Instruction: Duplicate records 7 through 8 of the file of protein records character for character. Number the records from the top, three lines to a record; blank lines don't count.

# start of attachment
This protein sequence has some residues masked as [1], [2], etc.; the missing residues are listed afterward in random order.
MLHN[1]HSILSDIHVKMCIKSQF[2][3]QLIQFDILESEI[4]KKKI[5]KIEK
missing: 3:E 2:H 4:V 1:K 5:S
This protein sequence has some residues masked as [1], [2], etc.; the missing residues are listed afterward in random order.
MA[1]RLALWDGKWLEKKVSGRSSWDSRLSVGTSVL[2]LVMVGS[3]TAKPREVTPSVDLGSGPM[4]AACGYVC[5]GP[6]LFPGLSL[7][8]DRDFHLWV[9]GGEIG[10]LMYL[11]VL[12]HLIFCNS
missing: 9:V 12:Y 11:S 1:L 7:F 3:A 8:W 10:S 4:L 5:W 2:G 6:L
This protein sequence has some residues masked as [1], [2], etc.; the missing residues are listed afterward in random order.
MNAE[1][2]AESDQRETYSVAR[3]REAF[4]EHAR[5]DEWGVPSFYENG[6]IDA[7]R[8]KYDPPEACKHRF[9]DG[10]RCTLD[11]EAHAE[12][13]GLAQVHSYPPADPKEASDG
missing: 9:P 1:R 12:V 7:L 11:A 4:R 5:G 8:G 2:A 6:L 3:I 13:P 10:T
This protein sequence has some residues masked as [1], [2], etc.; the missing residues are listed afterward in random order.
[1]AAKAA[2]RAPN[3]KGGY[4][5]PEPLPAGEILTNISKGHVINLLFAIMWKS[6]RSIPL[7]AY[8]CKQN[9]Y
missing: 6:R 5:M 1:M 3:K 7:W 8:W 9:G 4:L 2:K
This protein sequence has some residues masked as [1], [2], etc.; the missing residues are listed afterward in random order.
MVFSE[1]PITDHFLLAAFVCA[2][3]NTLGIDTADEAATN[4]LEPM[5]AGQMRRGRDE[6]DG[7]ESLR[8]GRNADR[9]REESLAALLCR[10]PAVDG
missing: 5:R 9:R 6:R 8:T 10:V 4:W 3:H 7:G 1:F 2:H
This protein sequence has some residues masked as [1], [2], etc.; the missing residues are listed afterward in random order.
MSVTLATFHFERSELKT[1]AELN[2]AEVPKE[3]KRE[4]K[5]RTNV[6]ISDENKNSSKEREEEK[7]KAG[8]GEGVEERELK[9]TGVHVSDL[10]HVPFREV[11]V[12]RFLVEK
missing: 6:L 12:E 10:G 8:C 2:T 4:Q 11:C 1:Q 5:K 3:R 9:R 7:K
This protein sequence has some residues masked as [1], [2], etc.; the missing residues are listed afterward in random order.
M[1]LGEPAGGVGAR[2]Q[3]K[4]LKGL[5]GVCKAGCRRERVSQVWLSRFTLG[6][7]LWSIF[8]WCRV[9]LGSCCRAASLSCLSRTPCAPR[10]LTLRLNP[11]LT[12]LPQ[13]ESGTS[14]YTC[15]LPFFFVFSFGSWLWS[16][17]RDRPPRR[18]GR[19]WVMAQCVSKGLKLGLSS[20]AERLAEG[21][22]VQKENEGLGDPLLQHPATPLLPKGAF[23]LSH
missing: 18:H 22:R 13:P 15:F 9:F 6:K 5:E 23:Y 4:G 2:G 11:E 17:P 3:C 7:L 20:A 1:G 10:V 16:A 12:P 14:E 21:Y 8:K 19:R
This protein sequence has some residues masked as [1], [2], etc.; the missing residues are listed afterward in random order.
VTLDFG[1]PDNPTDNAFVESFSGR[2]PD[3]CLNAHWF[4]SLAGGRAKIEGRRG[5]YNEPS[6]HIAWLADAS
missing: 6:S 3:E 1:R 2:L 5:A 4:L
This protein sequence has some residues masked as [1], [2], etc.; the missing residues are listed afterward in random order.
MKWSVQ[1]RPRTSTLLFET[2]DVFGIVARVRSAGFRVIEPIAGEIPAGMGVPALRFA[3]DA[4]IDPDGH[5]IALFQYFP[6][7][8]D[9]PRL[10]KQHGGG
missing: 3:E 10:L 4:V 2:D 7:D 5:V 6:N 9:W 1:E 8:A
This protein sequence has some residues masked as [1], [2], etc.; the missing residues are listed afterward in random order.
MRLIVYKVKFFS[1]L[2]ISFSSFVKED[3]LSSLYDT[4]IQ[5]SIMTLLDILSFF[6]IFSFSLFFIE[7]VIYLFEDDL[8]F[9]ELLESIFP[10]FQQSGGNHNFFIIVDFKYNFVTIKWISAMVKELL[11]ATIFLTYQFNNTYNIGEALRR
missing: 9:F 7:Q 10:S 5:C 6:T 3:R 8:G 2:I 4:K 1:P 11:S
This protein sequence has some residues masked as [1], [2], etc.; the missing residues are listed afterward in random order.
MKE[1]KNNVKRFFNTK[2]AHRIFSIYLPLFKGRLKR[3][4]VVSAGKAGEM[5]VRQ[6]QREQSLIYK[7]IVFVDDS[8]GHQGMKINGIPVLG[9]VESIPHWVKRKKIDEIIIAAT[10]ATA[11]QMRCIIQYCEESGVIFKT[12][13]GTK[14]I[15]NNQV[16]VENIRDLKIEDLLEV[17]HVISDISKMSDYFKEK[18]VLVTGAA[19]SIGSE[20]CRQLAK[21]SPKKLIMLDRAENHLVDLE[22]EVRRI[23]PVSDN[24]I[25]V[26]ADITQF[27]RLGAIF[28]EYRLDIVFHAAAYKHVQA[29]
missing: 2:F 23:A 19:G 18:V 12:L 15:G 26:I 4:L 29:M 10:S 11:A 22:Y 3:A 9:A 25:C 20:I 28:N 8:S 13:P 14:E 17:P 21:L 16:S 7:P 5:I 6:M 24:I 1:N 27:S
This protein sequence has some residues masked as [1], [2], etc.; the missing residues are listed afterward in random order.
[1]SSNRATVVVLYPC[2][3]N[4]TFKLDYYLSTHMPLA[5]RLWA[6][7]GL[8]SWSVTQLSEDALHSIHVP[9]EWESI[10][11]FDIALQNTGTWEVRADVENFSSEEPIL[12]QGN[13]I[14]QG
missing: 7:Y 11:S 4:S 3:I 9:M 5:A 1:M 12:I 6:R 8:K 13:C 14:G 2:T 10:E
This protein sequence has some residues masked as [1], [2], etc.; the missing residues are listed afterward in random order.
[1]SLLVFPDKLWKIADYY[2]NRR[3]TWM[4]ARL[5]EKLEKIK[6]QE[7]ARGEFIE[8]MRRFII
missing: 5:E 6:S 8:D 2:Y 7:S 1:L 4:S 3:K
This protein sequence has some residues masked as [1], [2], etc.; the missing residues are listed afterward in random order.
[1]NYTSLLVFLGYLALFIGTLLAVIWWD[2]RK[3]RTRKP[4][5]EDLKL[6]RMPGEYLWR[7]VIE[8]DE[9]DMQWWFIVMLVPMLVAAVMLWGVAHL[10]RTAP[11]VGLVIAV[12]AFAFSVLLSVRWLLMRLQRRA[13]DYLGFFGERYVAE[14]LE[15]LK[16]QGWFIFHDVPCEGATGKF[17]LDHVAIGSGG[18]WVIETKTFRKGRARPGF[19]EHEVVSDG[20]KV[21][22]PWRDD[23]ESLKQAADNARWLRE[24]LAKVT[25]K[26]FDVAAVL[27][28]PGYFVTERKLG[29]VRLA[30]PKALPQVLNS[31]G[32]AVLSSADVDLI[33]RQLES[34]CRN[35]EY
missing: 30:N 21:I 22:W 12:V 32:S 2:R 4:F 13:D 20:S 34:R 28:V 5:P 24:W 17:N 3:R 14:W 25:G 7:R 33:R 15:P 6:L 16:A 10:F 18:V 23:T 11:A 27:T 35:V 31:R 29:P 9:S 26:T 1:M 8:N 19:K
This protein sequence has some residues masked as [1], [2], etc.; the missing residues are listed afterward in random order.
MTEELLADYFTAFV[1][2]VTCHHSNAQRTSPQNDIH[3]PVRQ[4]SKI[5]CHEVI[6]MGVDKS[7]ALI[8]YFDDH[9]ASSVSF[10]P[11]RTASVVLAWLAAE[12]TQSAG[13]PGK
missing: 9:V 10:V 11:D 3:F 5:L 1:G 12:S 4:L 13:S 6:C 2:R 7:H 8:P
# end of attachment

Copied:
This protein sequence has some residues masked as [1], [2], etc.; the missing residues are listed afterward in random order.
M[1]LGEPAGGVGAR[2]Q[3]K[4]LKGL[5]GVCKAGCRRERVSQVWLSRFTLG[6][7]LWSIF[8]WCRV[9]LGSCCRAASLSCLSRTPCAPR[10]LTLRLNP[11]LT[12]LPQ[13]ESGTS[14]YTC[15]LPFFFVFSFGSWLWS[16][17]RDRPPRR[18]GR[19]WVMAQCVSKGLKLGLSS[20]AERLAEG[21][22]VQKENEGLGDPLLQHPATPLLPKGAF[23]LSH
missing: 18:H 22:R 13:P 15:F 9:F 6:K 5:E 23:Y 4:G 2:G 11:E 17:P 3:C 7:L 20:A 1:G 10:V 16:A 12:P 14:E 21:Y 8:K 19:R
This protein sequence has some residues masked as [1], [2], etc.; the missing residues are listed afterward in random order.
VTLDFG[1]PDNPTDNAFVESFSGR[2]PD[3]CLNAHWF[4]SLAGGRAKIEGRRG[5]YNEPS[6]HIAWLADAS
missing: 6:S 3:E 1:R 2:L 5:A 4:L